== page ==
From the Farm:

BLOG: Diversifying the Family Farm: Show Pigs and Cover Crops

Crops, cattle and show pigs…oh my! After graduating from Kansas State University, Caitlyn Horton moved back home to help on the family farm north of Kendall, Kansas. Their farm includes 5,000 acres of non-irrigated corn, wheat and milo (sorghum) along with raising cattle and pigs. Horton Show Pigs is a branch of the operation started by Caitlyn in 2016. The business started with two sows (adult female pigs) and has quickly grown to 20 sows with hopes for continued expansion.

Caitlyn and her fiancé Cooper, raise the pigs for two different purposes; to sell to local 4-Hers to show or for harvesting pork that they sell locally and at farmers markets. On top of their livestock providing a market for the grain their farm produces, Caitlyn also mixes her own feed ration that she sells to the local 4-Hers along with the pigs.

“We grind our own feed here on the farm,” she says, “my dad raises corn and puts it in the bin for us so graciously. We feed a corn and soybean meal based diet and then add additional supplements that pigs need into that.”

With the help of one of her former professors at K-State, Caitlyn has formulated the feed to meet the nutritional needs of the pigs throughout their life and the different growing stages. After piglets are born they will nurse on their moms for about four weeks before Caitlyn and Cooper wean them.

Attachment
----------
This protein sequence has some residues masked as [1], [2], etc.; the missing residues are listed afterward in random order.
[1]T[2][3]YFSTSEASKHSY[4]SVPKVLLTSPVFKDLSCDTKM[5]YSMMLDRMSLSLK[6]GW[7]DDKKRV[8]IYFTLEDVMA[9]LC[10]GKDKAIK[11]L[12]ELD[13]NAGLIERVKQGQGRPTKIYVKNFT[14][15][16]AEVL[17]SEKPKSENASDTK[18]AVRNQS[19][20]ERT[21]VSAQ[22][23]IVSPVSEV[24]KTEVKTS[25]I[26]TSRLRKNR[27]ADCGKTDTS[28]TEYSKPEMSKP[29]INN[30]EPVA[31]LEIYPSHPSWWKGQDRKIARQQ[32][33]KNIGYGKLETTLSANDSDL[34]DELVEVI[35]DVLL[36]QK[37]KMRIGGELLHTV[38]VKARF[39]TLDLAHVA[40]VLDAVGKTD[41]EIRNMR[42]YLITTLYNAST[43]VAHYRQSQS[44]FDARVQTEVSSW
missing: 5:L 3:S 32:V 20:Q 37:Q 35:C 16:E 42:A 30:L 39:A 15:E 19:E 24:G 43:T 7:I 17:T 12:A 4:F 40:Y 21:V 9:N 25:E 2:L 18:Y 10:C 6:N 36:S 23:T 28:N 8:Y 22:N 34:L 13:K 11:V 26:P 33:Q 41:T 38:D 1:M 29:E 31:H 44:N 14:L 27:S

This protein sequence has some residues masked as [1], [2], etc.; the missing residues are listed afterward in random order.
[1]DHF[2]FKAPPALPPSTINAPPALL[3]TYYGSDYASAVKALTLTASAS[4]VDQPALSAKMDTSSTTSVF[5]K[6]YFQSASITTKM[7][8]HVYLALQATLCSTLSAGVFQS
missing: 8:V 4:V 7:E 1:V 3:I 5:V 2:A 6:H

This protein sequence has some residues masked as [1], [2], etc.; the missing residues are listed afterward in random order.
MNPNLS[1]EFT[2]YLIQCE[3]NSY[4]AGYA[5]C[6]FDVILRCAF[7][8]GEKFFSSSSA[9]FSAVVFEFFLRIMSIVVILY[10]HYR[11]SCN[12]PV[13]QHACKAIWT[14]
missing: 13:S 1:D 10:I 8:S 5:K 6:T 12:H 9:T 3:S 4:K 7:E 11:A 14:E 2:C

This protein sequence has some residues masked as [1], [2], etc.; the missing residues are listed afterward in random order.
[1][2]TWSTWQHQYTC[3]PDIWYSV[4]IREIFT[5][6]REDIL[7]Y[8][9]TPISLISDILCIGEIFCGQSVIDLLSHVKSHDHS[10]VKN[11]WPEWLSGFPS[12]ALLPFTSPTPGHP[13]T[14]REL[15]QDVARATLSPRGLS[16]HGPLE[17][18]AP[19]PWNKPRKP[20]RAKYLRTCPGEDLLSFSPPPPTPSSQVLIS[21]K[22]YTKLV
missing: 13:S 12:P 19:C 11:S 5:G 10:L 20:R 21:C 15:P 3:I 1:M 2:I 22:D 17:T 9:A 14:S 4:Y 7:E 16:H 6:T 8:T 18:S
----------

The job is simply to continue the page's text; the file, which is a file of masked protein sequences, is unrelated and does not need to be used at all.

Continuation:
“At weaning, about four weeks old, corn begins to get introduced into their diets,” she says, “and they will have corn in their diet all the way up until they are ready to be harvested at the butcher between 270 and 300 pounds.”

Caitlyn is hoping to introduce both her pig and cattle herds to a new food group in their diet this winter. For conservation purposes, they are trying out a wheat, radish and turnip cover crop this winter on some of their ground. Planted in early fall, the radishes and turnips will start growing fast and grow until the ground freezes. Then they will die off and the wheat will continue to grow, providing grazing pasture for both species.

“We’re just getting into this,” Caitlyn says, “but radishes and turnips grow very long root systems so any tillage compaction you have in the soil they will break it up and help with water infiltration in our fields. We’ve had a lot of really big rains this summer and that has led to issues with runoff and so hopefully we can find a solution for that issue. It is also going to provide food for our cattle and pigs. Everyone tells me cattle love turnips so we’re going to see how it goes.”

Caitlyn’s father has used no-till practices on his land for more than two decades, but due to increased resistance in weeds he’s had to revert to some tillage the past two years.  Pesticides are expensive, says Caitlyn so they don’t want to apply more than necessary and they want to make sure what they apply is actually working and not counterproductive. But tillage hasn’t been a solution for their land either as they have seen negative effects.

“We are just starting out with cover crops,” she says. “Right now we are in a really wet weather pattern so we hope we can utilize it to help our land and feed our livestock. We evaluate every field and plan accordingly each year and there are many different varieties of cover crops to choose from. So we are just figuring it out and one day hope to find the variety that works best for us.”